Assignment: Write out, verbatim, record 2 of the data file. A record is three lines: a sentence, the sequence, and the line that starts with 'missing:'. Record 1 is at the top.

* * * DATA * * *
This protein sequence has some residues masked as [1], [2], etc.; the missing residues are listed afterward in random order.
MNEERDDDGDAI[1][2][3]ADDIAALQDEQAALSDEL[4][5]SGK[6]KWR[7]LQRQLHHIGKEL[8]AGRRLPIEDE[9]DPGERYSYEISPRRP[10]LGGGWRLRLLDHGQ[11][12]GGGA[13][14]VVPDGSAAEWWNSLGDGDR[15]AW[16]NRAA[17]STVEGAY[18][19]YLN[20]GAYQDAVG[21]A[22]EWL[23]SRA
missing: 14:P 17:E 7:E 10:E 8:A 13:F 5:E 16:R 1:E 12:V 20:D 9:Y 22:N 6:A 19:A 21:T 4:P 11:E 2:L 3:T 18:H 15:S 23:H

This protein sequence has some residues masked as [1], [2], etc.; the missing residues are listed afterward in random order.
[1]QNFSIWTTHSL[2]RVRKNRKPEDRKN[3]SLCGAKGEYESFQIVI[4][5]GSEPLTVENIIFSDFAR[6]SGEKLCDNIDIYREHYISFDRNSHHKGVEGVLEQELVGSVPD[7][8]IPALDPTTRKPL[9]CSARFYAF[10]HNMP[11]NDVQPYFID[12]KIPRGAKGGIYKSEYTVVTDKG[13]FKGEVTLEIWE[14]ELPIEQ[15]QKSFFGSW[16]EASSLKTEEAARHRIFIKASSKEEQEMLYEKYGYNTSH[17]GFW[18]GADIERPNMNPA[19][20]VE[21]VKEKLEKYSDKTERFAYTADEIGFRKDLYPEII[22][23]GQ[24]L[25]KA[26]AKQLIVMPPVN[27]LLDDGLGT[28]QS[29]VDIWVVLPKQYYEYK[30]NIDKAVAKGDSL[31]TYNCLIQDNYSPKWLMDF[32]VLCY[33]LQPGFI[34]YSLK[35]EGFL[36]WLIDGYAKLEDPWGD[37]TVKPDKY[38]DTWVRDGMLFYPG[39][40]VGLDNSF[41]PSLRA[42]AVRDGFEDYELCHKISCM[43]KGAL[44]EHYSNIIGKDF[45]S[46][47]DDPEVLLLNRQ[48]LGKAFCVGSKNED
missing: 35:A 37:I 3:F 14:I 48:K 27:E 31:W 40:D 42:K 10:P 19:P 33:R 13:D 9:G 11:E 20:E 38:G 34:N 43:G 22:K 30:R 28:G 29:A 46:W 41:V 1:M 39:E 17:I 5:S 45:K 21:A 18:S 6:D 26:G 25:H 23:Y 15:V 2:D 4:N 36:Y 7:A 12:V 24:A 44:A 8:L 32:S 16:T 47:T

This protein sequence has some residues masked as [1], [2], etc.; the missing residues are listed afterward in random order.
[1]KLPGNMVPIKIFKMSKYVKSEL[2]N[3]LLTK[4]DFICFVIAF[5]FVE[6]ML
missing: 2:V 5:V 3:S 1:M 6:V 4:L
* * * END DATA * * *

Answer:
This protein sequence has some residues masked as [1], [2], etc.; the missing residues are listed afterward in random order.
[1]QNFSIWTTHSL[2]RVRKNRKPEDRKN[3]SLCGAKGEYESFQIVI[4][5]GSEPLTVENIIFSDFAR[6]SGEKLCDNIDIYREHYISFDRNSHHKGVEGVLEQELVGSVPD[7][8]IPALDPTTRKPL[9]CSARFYAF[10]HNMP[11]NDVQPYFID[12]KIPRGAKGGIYKSEYTVVTDKG[13]FKGEVTLEIWE[14]ELPIEQ[15]QKSFFGSW[16]EASSLKTEEAARHRIFIKASSKEEQEMLYEKYGYNTSH[17]GFW[18]GADIERPNMNPA[19][20]VE[21]VKEKLEKYSDKTERFAYTADEIGFRKDLYPEII[22][23]GQ[24]L[25]KA[26]AKQLIVMPPVN[27]LLDDGLGT[28]QS[29]VDIWVVLPKQYYEYK[30]NIDKAVAKGDSL[31]TYNCLIQDNYSPKWLMDF[32]VLCY[33]LQPGFI[34]YSLK[35]EGFL[36]WLIDGYAKLEDPWGD[37]TVKPDKY[38]DTWVRDGMLFYPG[39][40]VGLDNSF[41]PSLRA[42]AVRDGFEDYELCHKISCM[43]KGAL[44]EHYSNIIGKDF[45]S[46][47]DDPEVLLLNRQ[48]LGKAFCVGSKNED
missing: 35:A 37:I 3:F 14:I 48:K 27:E 31:W 40:D 42:K 10:P 19:P 33:R 13:D 9:G 11:E 20:E 38:G 34:N 43:G 22:K 30:R 28:G 29:A 46:W 41:V 1:M 39:E 17:I 5:S 45:K 21:A 18:S 6:D 26:G 25:H 23:Y 15:V 2:D 4:N 36:Y 7:A 12:V 24:A 44:A 8:L 32:S 16:T 47:T